The phrase “fail fast” has gained a great deal of popularity. It’s a concept I love. Try something, find out quickly that it isn’t working and then adapt and change. This kind of thinking minimizes cost, minimizes risk and helps us get traction towards success. I know I often fall victim to waiting too long to accept that something isn’t working and change it. I struggle to admit failure and it’s something I am working on improving.
The Sooner We Start…
But what about starting? Nobody seems to talk about starting fast. Seems simple to me that the sooner we start, the sooner we fail and then the sooner we can succeed. But starting things, taking that first step, often feels incredibly daunting.
Plan? What Plan?
The other week, I had taken a meeting with a budding entrepreneur who was thinking of starting a business and he had some questions. He was reviewing his plan, his marketing strategy and his financial projections. He had it all together. I was impressed. He had been working on this for the better part of a year already, maybe more. After about forty-five minutes of reviewing his plan, he looked at me and said, “how does this compare to the business plan you put together?”. Almost embarrassed, I said “I never created a business plan.” “You didn’t?”, he said, almost shocked. “No”, I replied, “I didn’t know I was supposed to create one, I just started.” He looked at me confused, like I was crazy, and said “how did you start a business without all of this planning?” I thought for a minute and replied, “I guess I never read the textbook, so I didn’t know there were rules.” It dawned on me after the meeting that perhaps, not knowing that I “wasn’t ready” was one of my biggest breaks. My lack of knowledge meant a lack of fear. That lack of fear caused me to take the hardest step – the first one. There was a time and place in the market for my idea to succeed and to flourish. Had I waited to analyze it over and over again, I likely would have convinced myself it wouldn’t work or worse I would have been crowded out of the market by competitors after dragging my feet.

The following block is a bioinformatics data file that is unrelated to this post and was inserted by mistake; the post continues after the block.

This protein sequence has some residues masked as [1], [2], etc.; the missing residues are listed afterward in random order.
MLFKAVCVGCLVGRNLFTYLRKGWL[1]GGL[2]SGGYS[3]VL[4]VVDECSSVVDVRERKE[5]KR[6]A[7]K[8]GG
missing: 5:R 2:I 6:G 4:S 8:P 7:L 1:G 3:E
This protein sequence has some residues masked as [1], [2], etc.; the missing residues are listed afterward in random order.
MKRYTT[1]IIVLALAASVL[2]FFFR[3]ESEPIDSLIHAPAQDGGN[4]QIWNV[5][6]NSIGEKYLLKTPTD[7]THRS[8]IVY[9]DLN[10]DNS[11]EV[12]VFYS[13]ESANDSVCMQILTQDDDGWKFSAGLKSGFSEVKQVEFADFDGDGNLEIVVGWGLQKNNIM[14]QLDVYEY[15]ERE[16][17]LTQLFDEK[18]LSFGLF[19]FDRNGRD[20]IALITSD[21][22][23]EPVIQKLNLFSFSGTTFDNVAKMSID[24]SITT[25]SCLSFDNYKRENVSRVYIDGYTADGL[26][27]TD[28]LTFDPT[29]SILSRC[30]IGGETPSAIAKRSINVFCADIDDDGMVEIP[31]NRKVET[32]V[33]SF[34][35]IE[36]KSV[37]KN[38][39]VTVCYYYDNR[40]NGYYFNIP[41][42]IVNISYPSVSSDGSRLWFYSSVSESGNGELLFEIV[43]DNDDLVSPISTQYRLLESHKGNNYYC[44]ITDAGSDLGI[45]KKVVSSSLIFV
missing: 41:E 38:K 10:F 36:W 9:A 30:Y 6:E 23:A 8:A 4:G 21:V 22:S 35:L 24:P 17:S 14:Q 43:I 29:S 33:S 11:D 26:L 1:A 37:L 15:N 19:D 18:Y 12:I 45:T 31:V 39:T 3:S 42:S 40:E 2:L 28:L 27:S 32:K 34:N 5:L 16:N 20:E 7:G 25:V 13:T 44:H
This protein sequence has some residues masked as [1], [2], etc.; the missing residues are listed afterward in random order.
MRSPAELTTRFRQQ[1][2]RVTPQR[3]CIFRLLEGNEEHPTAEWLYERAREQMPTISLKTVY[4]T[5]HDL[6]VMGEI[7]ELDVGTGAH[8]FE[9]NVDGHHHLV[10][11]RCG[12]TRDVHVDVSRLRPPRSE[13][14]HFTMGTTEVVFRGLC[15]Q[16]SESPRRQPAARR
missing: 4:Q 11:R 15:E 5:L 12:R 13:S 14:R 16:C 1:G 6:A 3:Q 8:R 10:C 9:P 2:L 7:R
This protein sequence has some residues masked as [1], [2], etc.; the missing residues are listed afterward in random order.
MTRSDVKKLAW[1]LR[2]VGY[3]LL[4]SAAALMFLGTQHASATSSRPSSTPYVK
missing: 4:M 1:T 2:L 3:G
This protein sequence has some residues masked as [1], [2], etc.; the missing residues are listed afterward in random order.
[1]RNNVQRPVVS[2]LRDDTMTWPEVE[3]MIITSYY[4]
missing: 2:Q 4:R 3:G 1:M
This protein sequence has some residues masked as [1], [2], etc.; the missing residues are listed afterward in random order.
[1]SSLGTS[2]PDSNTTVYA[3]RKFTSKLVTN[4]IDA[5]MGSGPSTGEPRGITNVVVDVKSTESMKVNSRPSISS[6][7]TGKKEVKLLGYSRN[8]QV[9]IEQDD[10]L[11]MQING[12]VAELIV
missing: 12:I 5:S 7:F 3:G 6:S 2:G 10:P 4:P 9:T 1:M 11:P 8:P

Survive and Thrive
See, before we start something, our brain has the ability to protect us, to keep us from making a potentially poor decision; that’s one of the brain’s critical jobs – avoid the unknown. Once the action has been taken to do something though, our brain focuses on survive and thrive rather than preservation.
I’ve come to realize that good ideas tend to have a short half-life. They tend to break down and decay, losing potency quickly as we spend hours, days, or months perfecting and shaping the concept. Often, our good decisions are left sitting and rotting on the vine while we wait and wonder if it’s time to harvest them because tomorrow’s weather always seems better. The added benefit of perfection has a high cost in terms of impact, opportunity and freshness. Haven’t we all spoken those words to ourselves, “I wish I had done that sooner.”
While failing fast is important, it cannot make up for a missed opportunity. Failing fast quickly shows you that the fruit went bad on the vine which leaves you drowning your sorrows in bad wine. We cannot fail what we do not start.
Start fast. Fail fast,